The industry was long concentrated after 1928 on the production of capital goods through metallurgy, machine manufacture, and chemical industry. In Soviet terminology, goods were known as capital.[citation needed] This emphasis was based on the perceived necessity for very fast industrialization and modernization of the Soviet Union. After the death of Joseph Stalin in 1953, consumer goods (group B goods) received somewhat more emphasis due to the efforts of Georgy Malenkov. However, when Nikita Khrushchev consolidated his power by sacking Malenkov, one of the accusations against him was that he permitted "theoretically incorrect and politically harmful opposition to the rate of development of heavy industry in favor of the rate of development of light and food industry".[28] Since 1955, the priorities were again given to capital goods, which was expressed in the decisions of the 20th Congress of the Communist Party of the Soviet Union (CPSU) in 1956.[29]

Economist Naum Jasny says that while many of the official statistics were correctly reported:

The fact is that the most important official general indices of economic development – those of national income, industrial output, real incomes of wage-earners and peasants, labour productivity and production costs in industry – have, over long periods of time....nothing in common with reality.[30]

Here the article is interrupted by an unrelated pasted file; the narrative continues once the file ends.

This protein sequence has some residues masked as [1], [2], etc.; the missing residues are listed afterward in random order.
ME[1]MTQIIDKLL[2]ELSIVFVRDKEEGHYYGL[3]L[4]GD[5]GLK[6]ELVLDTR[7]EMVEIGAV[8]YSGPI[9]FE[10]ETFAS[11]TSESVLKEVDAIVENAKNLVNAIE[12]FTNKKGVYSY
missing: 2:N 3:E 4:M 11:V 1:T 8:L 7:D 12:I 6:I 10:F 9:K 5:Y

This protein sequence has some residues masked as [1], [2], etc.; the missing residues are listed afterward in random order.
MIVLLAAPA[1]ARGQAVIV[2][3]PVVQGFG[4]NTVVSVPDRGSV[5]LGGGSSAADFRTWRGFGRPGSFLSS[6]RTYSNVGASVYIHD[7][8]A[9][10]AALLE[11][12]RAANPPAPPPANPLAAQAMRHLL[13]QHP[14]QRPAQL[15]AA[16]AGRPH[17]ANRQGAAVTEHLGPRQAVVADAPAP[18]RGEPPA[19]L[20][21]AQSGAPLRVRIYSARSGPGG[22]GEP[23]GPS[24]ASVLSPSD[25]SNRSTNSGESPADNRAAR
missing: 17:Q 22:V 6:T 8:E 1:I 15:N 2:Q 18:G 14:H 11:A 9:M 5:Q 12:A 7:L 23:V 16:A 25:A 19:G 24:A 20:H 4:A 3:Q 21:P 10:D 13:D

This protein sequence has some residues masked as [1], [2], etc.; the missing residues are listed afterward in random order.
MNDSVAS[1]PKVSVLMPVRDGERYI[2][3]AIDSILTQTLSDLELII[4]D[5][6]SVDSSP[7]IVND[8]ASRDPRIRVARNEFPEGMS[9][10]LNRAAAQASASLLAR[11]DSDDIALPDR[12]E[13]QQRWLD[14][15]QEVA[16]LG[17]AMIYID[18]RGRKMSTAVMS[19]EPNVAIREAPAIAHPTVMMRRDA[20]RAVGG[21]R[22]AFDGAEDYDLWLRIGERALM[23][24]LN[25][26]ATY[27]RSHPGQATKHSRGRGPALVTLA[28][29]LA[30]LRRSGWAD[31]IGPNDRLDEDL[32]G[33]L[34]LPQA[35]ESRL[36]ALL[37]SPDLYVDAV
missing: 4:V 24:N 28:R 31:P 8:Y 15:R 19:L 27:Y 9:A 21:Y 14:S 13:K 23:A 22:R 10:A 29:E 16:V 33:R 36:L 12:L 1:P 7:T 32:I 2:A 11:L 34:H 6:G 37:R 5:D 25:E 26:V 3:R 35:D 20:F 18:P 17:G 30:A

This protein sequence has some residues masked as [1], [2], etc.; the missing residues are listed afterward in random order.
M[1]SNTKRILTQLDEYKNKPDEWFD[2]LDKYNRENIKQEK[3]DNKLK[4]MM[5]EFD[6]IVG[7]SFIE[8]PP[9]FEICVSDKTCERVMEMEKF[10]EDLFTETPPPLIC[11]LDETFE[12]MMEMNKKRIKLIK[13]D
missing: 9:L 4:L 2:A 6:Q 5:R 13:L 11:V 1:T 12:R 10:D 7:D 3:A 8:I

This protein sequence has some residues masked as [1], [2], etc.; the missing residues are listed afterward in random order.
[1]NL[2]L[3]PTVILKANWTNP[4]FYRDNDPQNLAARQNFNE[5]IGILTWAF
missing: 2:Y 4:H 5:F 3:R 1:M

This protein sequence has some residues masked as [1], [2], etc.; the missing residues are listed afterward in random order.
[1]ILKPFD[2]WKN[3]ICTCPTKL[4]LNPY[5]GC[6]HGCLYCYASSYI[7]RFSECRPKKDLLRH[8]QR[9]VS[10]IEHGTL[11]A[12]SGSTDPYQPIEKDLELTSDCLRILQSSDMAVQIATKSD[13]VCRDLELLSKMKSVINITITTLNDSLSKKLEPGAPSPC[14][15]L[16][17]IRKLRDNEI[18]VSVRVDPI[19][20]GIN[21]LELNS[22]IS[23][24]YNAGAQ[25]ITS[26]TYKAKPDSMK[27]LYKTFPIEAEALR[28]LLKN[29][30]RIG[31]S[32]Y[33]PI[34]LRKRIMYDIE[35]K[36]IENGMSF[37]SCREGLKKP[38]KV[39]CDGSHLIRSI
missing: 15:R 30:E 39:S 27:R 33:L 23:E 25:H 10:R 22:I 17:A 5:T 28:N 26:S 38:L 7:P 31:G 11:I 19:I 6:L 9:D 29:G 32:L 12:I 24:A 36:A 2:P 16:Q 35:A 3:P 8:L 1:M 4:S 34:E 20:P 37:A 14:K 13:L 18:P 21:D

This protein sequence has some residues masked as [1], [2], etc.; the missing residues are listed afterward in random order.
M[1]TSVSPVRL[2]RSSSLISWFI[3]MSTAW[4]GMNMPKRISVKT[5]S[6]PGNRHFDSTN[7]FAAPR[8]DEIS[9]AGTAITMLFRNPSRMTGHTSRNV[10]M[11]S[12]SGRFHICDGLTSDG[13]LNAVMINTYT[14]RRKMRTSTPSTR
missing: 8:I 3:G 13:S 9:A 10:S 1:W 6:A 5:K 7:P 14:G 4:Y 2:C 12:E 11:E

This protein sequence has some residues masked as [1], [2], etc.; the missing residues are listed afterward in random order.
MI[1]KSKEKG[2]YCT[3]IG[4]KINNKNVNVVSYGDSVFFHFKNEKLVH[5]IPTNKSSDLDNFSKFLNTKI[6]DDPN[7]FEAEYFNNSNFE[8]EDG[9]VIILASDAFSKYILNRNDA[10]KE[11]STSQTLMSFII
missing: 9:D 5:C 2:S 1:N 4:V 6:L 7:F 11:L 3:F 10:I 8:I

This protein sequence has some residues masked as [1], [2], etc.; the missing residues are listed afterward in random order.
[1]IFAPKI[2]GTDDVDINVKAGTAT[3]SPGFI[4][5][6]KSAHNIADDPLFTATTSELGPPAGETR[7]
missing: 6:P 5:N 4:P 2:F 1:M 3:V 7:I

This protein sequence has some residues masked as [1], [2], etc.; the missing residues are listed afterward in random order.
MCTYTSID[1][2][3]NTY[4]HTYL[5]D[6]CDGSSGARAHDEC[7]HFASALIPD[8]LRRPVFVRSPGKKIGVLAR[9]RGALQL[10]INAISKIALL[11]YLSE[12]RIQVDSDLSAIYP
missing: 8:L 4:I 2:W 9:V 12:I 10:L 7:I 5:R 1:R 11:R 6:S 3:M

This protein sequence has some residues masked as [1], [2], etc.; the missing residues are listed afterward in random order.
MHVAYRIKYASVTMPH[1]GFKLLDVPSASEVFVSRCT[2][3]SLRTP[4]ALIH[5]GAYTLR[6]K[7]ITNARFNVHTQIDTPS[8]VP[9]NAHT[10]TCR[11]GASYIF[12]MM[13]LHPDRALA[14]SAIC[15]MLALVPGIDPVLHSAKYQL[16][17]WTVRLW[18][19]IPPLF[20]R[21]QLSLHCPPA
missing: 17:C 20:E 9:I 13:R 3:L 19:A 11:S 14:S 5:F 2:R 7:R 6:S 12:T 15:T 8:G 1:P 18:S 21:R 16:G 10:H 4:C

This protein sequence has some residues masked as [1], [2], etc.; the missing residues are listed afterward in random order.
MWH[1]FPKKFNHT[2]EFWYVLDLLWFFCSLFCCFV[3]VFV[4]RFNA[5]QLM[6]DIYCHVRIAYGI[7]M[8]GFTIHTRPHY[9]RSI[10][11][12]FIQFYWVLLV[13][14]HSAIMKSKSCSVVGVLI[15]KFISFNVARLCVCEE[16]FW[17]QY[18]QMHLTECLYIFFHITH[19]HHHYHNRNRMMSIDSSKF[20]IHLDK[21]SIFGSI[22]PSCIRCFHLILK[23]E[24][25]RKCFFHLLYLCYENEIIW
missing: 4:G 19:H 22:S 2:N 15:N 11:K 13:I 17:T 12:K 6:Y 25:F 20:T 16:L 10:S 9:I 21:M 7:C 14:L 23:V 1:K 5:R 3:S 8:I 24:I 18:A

Most information in the Soviet economy flowed from the top down. There were several mechanisms in place for producers and consumers to provide input and information that would help in the drafting of economic plans (as detailed below), but the political climate was such that few people ever provided negative input or criticism of the plan and thus Soviet planners had very little reliable feedback that they could use to determine the success of their plans. This meant that economic planning was often done based on faulty or outdated information, particularly in sectors with large numbers of consumers. As a result, some goods tended to be underproduced and led to shortages while other goods were overproduced and accumulated in storage. Low-level managers often did not report such problems to their superiors, relying instead on each other for support. Some factories developed a system of barter and either exchanged or shared raw materials and parts without the knowledge of the authorities and outside the parameters of the economic plan.